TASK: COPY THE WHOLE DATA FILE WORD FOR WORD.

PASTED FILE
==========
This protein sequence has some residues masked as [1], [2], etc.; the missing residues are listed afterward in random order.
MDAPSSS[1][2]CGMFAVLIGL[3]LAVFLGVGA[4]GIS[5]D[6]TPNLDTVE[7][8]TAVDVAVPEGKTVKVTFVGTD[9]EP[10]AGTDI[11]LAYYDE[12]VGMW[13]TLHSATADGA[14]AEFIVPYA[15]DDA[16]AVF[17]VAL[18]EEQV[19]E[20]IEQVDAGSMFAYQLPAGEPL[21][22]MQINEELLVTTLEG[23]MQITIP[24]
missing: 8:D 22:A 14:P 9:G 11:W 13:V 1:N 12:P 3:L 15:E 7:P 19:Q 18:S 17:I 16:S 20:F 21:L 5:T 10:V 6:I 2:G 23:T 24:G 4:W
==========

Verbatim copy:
This protein sequence has some residues masked as [1], [2], etc.; the missing residues are listed afterward in random order.
MDAPSSS[1][2]CGMFAVLIGL[3]LAVFLGVGA[4]GIS[5]D[6]TPNLDTVE[7][8]TAVDVAVPEGKTVKVTFVGTD[9]EP[10]AGTDI[11]LAYYDE[12]VGMW[13]TLHSATADGA[14]AEFIVPYA[15]DDA[16]AVF[17]VAL[18]EEQV[19]E[20]IEQVDAGSMFAYQLPAGEPL[21][22]MQINEELLVTTLEG[23]MQITIP[24]
missing: 8:D 22:A 14:P 9:G 11:W 13:V 1:N 12:P 3:L 15:E 7:P 19:Q 18:S 17:I 16:S 20:F 21:L 5:T 10:V 6:I 2:G 23:T 24:G 4:W